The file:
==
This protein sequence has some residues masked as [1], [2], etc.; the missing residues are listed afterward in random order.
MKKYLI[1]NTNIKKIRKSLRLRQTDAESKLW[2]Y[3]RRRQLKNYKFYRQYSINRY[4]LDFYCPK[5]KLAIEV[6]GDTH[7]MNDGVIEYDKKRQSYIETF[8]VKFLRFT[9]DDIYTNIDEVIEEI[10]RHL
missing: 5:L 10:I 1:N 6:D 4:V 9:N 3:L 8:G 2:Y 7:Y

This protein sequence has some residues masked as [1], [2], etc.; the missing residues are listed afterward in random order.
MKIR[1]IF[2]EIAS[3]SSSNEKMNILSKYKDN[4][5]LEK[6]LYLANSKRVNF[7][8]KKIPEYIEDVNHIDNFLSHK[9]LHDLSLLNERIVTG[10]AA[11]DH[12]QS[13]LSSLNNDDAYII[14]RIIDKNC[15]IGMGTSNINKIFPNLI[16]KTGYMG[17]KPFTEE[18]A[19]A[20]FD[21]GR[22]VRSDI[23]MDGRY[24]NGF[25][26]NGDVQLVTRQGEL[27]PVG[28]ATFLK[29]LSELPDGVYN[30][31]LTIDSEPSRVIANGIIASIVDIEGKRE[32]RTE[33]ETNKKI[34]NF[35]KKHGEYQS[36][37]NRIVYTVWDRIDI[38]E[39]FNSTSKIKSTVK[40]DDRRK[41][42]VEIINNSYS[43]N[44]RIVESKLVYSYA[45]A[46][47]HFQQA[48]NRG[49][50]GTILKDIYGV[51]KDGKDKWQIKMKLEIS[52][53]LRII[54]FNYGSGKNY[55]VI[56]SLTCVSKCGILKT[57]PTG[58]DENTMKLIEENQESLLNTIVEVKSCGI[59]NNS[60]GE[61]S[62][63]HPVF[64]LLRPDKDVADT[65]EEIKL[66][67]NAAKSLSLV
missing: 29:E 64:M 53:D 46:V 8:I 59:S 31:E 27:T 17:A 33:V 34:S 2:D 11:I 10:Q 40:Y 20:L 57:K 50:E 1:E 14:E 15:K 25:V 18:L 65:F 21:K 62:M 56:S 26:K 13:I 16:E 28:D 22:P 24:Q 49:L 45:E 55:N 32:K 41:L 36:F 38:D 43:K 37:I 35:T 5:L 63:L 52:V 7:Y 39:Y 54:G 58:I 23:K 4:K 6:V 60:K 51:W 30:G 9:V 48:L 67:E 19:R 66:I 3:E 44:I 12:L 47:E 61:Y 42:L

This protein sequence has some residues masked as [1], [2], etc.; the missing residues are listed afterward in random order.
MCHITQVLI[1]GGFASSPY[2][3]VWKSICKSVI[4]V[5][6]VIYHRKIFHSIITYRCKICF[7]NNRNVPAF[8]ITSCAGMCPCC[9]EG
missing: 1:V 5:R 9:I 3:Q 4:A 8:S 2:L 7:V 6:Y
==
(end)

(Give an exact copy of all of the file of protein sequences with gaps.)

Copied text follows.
This protein sequence has some residues masked as [1], [2], etc.; the missing residues are listed afterward in random order.
MKKYLI[1]NTNIKKIRKSLRLRQTDAESKLW[2]Y[3]RRRQLKNYKFYRQYSINRY[4]LDFYCPK[5]KLAIEV[6]GDTH[7]MNDGVIEYDKKRQSYIETF[8]VKFLRFT[9]DDIYTNIDEVIEEI[10]RHL
missing: 5:L 10:I 1:N 6:D 4:V 9:N 3:L 8:G 2:Y 7:Y

This protein sequence has some residues masked as [1], [2], etc.; the missing residues are listed afterward in random order.
MKIR[1]IF[2]EIAS[3]SSSNEKMNILSKYKDN[4][5]LEK[6]LYLANSKRVNF[7][8]KKIPEYIEDVNHIDNFLSHK[9]LHDLSLLNERIVTG[10]AA[11]DH[12]QS[13]LSSLNNDDAYII[14]RIIDKNC[15]IGMGTSNINKIFPNLI[16]KTGYMG[17]KPFTEE[18]A[19]A[20]FD[21]GR[22]VRSDI[23]MDGRY[24]NGF[25][26]NGDVQLVTRQGEL[27]PVG[28]ATFLK[29]LSELPDGVYN[30][31]LTIDSEPSRVIANGIIASIVDIEGKRE[32]RTE[33]ETNKKI[34]NF[35]KKHGEYQS[36][37]NRIVYTVWDRIDI[38]E[39]FNSTSKIKSTVK[40]DDRRK[41][42]VEIINNSYS[43]N[44]RIVESKLVYSYA[45]A[46][47]HFQQA[48]NRG[49][50]GTILKDIYGV[51]KDGKDKWQIKMKLEIS[52][53]LRII[54]FNYGSGKNY[55]VI[56]SLTCVSKCGILKT[57]PTG[58]DENTMKLIEENQESLLNTIVEVKSCGI[59]NNS[60]GE[61]S[62][63]HPVF[64]LLRPDKDVADT[65]EEIKL[66][67]NAAKSLSLV
missing: 29:E 64:M 53:D 46:V 8:I 59:S 31:E 27:T 17:A 33:V 34:S 2:D 11:I 10:Q 40:Y 20:L 57:K 50:E 1:E 14:E 15:K 25:V 18:L 65:F 21:K 62:M 56:S 26:K 13:I 16:E 28:D 22:P 24:Q 49:L 45:E 55:N 32:K 41:L 36:F 38:D 43:K 37:I 35:T 5:L 63:L 52:V 7:Y 39:Y 54:G 58:I 23:K 4:K 6:V 60:K 51:W 30:G 9:V 48:L 67:E 19:R 66:I 3:E 44:I 12:L 47:E 61:Y 42:L

This protein sequence has some residues masked as [1], [2], etc.; the missing residues are listed afterward in random order.
MCHITQVLI[1]GGFASSPY[2][3]VWKSICKSVI[4]V[5][6]VIYHRKIFHSIITYRCKICF[7]NNRNVPAF[8]ITSCAGMCPCC[9]EG
missing: 1:V 5:R 9:I 3:Q 4:A 8:S 2:L 7:V 6:Y